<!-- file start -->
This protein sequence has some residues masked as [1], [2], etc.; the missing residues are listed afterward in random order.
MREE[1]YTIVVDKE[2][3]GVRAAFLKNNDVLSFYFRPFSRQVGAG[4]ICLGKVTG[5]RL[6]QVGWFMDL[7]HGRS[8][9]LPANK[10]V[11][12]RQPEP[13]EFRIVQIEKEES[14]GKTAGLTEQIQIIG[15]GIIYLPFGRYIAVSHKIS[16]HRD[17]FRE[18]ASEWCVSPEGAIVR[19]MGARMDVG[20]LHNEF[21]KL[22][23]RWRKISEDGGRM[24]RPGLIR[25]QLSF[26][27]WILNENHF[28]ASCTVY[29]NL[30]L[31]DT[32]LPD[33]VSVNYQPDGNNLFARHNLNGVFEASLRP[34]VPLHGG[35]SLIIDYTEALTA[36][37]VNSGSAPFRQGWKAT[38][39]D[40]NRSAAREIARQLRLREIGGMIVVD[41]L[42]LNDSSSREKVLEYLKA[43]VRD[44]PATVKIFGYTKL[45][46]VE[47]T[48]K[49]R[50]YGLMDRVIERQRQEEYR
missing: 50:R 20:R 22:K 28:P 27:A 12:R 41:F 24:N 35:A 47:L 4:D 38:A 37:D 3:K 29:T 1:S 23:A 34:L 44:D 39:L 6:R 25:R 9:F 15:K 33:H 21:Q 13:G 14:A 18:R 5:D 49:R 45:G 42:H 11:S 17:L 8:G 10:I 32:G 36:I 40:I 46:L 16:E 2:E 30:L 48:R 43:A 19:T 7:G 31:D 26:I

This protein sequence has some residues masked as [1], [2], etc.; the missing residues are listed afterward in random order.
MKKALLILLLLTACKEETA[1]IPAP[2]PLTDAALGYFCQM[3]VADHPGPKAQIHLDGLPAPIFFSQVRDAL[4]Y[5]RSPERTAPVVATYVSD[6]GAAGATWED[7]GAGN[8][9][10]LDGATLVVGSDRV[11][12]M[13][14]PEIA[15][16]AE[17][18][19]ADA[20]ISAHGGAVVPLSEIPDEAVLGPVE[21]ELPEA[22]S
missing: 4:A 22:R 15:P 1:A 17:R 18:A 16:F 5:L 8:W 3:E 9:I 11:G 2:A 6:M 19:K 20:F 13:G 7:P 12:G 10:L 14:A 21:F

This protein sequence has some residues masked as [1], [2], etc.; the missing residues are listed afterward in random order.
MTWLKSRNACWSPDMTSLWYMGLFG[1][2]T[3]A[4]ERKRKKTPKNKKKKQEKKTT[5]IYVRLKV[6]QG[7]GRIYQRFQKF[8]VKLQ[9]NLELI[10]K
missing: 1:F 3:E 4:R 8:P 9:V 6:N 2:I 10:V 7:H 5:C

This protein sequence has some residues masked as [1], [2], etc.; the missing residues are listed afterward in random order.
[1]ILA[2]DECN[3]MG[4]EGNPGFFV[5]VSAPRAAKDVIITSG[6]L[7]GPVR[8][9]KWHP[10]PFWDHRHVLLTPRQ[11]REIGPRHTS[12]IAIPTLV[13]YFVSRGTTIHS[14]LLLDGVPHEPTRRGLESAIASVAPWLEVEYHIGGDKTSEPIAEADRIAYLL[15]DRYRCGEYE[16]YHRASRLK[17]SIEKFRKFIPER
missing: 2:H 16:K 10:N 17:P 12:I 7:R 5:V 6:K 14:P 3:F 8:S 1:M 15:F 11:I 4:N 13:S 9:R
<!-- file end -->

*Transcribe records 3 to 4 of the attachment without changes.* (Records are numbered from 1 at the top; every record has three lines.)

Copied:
This protein sequence has some residues masked as [1], [2], etc.; the missing residues are listed afterward in random order.
MTWLKSRNACWSPDMTSLWYMGLFG[1][2]T[3]A[4]ERKRKKTPKNKKKKQEKKTT[5]IYVRLKV[6]QG[7]GRIYQRFQKF[8]VKLQ[9]NLELI[10]K
missing: 1:F 3:E 4:R 8:P 9:V 6:N 2:I 10:V 7:H 5:C

This protein sequence has some residues masked as [1], [2], etc.; the missing residues are listed afterward in random order.
[1]ILA[2]DECN[3]MG[4]EGNPGFFV[5]VSAPRAAKDVIITSG[6]L[7]GPVR[8][9]KWHP[10]PFWDHRHVLLTPRQ[11]REIGPRHTS[12]IAIPTLV[13]YFVSRGTTIHS[14]LLLDGVPHEPTRRGLESAIASVAPWLEVEYHIGGDKTSEPIAEADRIAYLL[15]DRYRCGEYE[16]YHRASRLK[17]SIEKFRKFIPER
missing: 2:H 16:K 10:N 17:P 12:I 7:R 5:V 6:K 14:P 3:F 8:S 1:M 15:F 11:I 4:N 13:S 9:R